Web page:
Wednesday, March 26, 2014

SP #7: Unit Q Concept 2: Finding all trig functions using idenitites

Please see my SP7, made in collaboration with Michael C. who is incredible with coming up middle nicknames by visiting their blog post here. Also be sure to check out all the other crazy blog posts and his WPP story because it's funny on his blog here.

Wednesday, March 19, 2014

I/D #3: Unit Q Concept 1: Pythagorean Identities

Inquiry Activity Summary

1.       The Pythagorean Identity comes from a derivation of the Pythagorean Theorem and we can basically call it an identity because it is a proven fact, which will be shown later in the work.

        From this picture we have the standard Pythagorean Theorem and we will be replacing it with trig functions. We use the values of sine and cosine in the side values and we use the hypotenuse of r which will always equal 1. We know this because we are solving with values from a unit circle. We then see that we can the whole thing by r which will basically leave it in the form known as one of the Pythagorean Identities. We then use 45° angle to prove this identity and thus fulfilling its definition, but how do we find the other two?

2.       The other two identities are found in just a few easy steps or rather one step and a few glances at the identities chart.

       As you can see we are really only dividing by sine or cosine and figuring out what each value produces in terms of different identities. So for example in the first part where we are trying to derive for the secant and tangent one, we find that tangent equals sin over cosine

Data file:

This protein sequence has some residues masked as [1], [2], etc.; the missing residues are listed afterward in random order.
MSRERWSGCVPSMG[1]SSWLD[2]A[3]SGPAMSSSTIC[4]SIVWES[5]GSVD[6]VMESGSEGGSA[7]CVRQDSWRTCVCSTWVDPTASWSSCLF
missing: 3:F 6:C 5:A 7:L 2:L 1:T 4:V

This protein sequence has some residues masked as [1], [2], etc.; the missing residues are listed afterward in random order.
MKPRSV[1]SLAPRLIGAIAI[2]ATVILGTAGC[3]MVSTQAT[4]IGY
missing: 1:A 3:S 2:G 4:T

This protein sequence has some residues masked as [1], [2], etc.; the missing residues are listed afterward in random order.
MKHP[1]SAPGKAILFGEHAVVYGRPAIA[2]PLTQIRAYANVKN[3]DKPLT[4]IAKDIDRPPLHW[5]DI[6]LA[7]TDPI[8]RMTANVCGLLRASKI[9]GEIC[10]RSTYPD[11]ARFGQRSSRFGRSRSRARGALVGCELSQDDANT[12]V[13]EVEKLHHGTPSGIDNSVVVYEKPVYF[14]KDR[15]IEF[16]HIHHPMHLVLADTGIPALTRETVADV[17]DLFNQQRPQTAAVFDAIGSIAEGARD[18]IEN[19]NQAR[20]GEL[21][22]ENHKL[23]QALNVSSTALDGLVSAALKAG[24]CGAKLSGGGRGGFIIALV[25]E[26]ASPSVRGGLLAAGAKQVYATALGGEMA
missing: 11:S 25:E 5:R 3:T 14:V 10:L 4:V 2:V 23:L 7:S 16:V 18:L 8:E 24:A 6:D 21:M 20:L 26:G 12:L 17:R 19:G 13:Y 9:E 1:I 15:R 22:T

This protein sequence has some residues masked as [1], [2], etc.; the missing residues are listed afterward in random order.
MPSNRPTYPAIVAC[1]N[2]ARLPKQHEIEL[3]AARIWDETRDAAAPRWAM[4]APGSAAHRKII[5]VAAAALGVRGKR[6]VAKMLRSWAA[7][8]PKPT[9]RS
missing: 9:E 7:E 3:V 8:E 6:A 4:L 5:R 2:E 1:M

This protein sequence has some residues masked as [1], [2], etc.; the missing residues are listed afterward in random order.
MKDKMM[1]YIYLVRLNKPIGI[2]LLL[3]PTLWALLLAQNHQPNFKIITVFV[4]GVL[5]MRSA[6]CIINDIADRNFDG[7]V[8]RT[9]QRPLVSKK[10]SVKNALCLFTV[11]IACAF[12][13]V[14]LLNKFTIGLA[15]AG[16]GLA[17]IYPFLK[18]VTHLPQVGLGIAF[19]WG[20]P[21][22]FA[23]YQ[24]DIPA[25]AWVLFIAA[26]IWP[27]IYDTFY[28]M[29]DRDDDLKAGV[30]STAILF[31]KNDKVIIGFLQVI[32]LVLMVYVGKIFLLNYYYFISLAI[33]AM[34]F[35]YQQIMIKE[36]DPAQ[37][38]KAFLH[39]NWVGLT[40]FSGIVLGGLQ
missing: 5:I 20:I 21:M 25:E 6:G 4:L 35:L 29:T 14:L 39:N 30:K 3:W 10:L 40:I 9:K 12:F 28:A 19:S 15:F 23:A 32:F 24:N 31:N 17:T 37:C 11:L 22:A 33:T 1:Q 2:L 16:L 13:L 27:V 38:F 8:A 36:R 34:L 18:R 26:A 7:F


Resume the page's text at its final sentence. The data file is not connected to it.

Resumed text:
Inquiry Activity Reflection

1. The connections that I see between Units N, O, P, and Q so far are that when we are deriving for these identities, we use values found on the unit circle from Unit N like the radius always equaling 1 which is very convenient for us. I also see a connection between P and Q because of the way we are deriving things from one to another reminds me of how we get the Law of Cosines and Law of Sines. It may seem like they are two entirely different things but they are actually connected together with a little math. 

2. If I had to describe trigonometry in three words, they would be connectable mathematical equations. 

Tuesday, March 18, 2014

WPP #13-14: Unit P Concepts 6-7: Law of Sine and Law of Cosine

This WPP13-14 was made in collaboration with Michael C. from the same class.  Please visit the other awesome posts on their blog by going here

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Sunday, March 16, 2014

BQ #1: Unit P Concepts 3-4: Deriving Law of Cosines and Area of an Oblique Triangle

3. Law Of Cosines Derivation 


We need the Law of Cosines because it tells us the information of a non-right triangle for a SAS triangle, or a triangle that gives us two sides and the included angle, and a SSS triangle or a triangle that gives us all three sides. Lets take a look at the triangle above, we have cut it in half and we get two right triangles and we want to find the value of side a. If we imagine the triangle on a coordinate plane, we can use the distance formula to solve for side a. The distance formula of course asks for the coordinates of the two endpoints of whatever it is you are trying to find the actual distance of. In this case we need to find the coordinates of B and C.

              So lets start by trying to figure out what coordinates we have in the next picture,